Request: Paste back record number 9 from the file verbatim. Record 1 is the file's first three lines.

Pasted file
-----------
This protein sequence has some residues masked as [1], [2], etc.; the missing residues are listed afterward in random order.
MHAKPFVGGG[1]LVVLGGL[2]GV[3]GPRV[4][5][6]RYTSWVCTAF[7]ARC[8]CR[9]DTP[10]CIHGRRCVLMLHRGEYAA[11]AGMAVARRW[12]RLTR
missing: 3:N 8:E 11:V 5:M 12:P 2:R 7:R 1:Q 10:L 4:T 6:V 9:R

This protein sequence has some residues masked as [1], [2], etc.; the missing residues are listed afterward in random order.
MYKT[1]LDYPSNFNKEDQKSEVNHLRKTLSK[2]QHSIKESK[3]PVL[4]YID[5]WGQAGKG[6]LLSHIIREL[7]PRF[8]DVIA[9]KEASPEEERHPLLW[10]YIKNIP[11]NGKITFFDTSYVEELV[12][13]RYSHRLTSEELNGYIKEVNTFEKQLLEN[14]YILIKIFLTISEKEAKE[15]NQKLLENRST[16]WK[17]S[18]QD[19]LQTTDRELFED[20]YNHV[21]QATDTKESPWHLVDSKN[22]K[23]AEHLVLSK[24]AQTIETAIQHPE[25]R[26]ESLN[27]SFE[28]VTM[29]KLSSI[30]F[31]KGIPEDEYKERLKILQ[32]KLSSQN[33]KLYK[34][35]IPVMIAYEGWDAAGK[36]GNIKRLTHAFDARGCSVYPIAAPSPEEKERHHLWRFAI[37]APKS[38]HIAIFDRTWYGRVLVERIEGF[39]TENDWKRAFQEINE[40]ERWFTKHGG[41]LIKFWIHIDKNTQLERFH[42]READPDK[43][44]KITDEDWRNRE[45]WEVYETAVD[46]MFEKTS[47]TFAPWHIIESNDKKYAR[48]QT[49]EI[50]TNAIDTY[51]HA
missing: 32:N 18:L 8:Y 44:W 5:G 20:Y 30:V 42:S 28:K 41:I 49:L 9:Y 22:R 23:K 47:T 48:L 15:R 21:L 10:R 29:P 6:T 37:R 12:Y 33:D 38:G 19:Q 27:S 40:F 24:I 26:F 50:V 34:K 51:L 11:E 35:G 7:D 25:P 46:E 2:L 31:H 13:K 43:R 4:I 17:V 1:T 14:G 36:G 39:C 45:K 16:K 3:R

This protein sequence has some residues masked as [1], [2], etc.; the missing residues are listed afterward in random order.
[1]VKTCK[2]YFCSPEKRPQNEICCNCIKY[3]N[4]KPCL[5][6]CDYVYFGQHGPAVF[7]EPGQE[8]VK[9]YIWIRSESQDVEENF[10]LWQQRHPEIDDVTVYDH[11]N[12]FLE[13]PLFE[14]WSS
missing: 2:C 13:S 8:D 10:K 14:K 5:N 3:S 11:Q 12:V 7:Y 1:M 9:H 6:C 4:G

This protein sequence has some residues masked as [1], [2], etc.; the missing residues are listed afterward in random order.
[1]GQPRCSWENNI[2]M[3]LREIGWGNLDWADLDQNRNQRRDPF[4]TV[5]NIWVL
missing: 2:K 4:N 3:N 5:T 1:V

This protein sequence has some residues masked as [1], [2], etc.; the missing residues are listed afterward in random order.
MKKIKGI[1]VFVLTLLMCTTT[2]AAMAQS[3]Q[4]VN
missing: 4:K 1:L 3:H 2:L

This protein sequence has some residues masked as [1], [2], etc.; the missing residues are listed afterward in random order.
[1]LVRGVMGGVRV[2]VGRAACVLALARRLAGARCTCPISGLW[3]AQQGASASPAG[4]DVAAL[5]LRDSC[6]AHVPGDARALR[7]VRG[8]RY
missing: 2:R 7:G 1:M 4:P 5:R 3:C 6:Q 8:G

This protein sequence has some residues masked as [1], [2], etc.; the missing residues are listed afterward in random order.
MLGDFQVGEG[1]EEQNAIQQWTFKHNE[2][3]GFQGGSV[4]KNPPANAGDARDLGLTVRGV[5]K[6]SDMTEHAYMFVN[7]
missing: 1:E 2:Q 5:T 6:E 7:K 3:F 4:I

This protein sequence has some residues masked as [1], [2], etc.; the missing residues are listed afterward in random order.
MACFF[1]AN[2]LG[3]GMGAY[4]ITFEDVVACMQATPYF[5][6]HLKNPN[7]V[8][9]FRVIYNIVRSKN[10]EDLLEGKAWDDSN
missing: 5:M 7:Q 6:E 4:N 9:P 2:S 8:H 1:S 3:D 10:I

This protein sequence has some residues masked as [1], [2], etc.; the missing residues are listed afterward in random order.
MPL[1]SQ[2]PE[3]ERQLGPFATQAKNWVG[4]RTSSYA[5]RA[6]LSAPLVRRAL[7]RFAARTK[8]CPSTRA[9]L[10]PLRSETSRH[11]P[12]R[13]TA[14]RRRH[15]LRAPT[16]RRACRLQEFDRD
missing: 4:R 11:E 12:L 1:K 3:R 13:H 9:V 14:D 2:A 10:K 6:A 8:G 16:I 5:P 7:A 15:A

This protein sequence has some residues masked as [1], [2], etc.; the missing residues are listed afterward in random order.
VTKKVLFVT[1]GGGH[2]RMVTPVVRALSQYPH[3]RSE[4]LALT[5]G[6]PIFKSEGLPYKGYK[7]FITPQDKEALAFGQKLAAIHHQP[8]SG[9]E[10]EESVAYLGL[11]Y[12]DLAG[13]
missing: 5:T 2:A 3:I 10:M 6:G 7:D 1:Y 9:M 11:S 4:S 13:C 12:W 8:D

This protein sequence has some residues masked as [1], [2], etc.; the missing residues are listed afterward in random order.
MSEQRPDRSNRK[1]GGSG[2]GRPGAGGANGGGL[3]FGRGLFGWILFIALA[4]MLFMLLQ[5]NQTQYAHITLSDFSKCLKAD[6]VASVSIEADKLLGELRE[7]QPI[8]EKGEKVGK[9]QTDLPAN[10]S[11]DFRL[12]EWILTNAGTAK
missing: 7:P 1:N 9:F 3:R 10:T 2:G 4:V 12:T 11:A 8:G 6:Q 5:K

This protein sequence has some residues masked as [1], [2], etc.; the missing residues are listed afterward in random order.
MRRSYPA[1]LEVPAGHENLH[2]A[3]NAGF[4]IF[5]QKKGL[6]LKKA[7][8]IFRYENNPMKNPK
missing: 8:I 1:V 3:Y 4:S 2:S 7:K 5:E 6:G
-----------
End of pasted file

This protein sequence has some residues masked as [1], [2], etc.; the missing residues are listed afterward in random order.
MPL[1]SQ[2]PE[3]ERQLGPFATQAKNWVG[4]RTSSYA[5]RA[6]LSAPLVRRAL[7]RFAARTK[8]CPSTRA[9]L[10]PLRSETSRH[11]P[12]R[13]TA[14]RRRH[15]LRAPT[16]RRACRLQEFDRD
missing: 4:R 11:E 12:L 1:K 3:R 13:H 9:V 14:D 2:A 10:K 6:A 8:G 16:I 5:P 7:A 15:A